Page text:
• Jackie Lede

The Role that Hormones Play with Weight and Food Cravings



I used to experience pretty extreme food cravings for sugar. I couldn’t go for a meal without feeling the need to eat something sweet after. Basically, I wouldn’t feel satisfied with what I ate until I had that treat after. I always turned to cookies; they were my favourite! These cravings also stemmed into the general carbohydrate food group but always the processed ones. I’m talking pasta, pizza, bread, anything I could get my hands on that was doughy in texture.


What I am describing here are symptoms of a classic blood sugar imbalance. Blood sugar imbalance is a type of hormonal imbalance, and it not only affects your blood sugar hormone insulin, but it starts to disrupt your other hormones and can cause an array of symptoms, which I will get to in just a little bit.


A lot of people talk to me about how they have a “sweet tooth” and this is one of the major causes of their failed attempts to improve their health, stick to a diet, have more energy and ultimately these failed attempts to try and meet their health goals has a negative impact on how they feel about themselves.


On a more positive note, the good about blood sugar imbalance is that if you catch it early enough, it is easy to reverse through diet and lifestyle practices alone. The not so good part of this imbalance is that if it is leftover time, we start to see people becoming pre-diabetic and then eventually develop type 2 diabetes which is a serious condition.


Let me break down blood sugar for you into an easy science lesson.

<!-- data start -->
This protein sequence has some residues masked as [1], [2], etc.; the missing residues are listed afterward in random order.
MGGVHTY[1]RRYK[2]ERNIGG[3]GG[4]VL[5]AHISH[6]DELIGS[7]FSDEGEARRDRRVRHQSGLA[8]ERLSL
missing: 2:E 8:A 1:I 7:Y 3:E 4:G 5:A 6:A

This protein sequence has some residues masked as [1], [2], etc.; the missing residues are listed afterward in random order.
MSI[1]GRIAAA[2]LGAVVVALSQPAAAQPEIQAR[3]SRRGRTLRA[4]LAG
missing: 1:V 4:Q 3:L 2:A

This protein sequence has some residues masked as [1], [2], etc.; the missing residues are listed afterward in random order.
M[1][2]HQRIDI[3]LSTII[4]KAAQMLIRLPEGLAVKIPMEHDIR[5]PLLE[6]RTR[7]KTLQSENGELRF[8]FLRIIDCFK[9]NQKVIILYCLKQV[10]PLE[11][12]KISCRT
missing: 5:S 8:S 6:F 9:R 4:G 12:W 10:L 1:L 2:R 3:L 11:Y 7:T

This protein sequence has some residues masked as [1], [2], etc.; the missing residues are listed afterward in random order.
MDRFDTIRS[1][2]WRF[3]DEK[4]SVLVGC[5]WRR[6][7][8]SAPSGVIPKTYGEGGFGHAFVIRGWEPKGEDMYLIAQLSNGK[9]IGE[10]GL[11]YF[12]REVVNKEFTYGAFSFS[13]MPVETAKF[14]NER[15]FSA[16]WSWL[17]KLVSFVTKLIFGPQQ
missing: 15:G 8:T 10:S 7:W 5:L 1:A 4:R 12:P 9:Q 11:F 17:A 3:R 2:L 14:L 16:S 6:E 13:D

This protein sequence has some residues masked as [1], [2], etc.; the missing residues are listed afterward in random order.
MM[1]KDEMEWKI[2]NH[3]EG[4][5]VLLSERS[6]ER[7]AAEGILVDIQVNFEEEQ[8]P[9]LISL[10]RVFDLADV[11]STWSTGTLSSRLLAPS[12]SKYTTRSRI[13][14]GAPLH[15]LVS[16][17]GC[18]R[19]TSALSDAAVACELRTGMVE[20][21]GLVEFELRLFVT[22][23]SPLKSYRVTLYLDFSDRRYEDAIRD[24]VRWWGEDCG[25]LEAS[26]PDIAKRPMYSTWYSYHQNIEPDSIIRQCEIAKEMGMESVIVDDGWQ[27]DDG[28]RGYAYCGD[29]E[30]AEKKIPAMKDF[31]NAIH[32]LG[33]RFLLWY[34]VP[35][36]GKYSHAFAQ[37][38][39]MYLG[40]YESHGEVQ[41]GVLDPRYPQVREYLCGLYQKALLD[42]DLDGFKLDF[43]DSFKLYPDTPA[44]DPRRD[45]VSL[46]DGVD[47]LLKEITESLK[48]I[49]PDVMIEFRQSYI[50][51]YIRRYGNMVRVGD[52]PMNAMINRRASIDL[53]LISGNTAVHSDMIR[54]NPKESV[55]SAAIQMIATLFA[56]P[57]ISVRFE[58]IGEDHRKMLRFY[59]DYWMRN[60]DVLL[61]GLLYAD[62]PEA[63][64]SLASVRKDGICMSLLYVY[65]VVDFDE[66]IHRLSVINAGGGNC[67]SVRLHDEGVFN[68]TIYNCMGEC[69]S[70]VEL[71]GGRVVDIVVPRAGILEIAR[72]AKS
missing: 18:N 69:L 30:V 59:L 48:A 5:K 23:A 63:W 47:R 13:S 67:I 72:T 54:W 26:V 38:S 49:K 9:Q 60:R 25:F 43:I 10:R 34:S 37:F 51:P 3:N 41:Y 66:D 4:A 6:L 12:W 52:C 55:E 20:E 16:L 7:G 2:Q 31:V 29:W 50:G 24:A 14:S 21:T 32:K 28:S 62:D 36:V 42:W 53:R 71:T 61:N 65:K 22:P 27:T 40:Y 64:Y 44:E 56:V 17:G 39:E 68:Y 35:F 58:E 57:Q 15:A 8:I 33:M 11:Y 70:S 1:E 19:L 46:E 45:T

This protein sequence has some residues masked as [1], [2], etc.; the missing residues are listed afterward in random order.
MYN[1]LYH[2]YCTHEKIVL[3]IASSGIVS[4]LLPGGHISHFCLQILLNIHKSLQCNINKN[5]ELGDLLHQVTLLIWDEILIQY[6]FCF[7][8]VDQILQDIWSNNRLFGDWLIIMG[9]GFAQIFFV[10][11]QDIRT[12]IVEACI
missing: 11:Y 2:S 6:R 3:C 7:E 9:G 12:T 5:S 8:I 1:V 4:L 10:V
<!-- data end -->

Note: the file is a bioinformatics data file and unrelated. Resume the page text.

When you eat sugar, your body secretes the hormone insulin. This hormone is responsible for taking the sugar molecules that you just ate, also known as glucose, and moving these glucose molecules and moving them into your cells so that you can use them for energy.


Because processed sugar and carbohydrates are high in sugar, you need to secrete a lot of insulin to compensate for this spike in sugar levels to try and bring them back into a normal range.


However, because the blood sugar spike and insulin release were so high, your sugar levels dramatically drop below normal levels, causing you to get symptoms of hypoglycemia (low blood sugar). These symptoms can include intense sugar cravings, low energy or mood, dizziness, irritability, anxiety and getting “hangry”. This is why even if you have the best of intentions to control what you eat, you can’t seem to control yourself. Your brain is signalling to your hormonal system that you need to get your blood sugar back into a normal range, and therefore forces you to crave food to eat and normalize things.


Take a look this graph. The red line represents when our blood sugar is spiking and then crashing. The orange line is when it is nicely in balance.




Unfortunately, most of us reach for another sugary or processed treat and this cycle happens over and over again. Eventually, because we have been secreting so much insulin our cells start to desensitize to them and they will no longer accept the blood sugar molecules into them to be used for energy. This is when pre-diabetes starts to happen.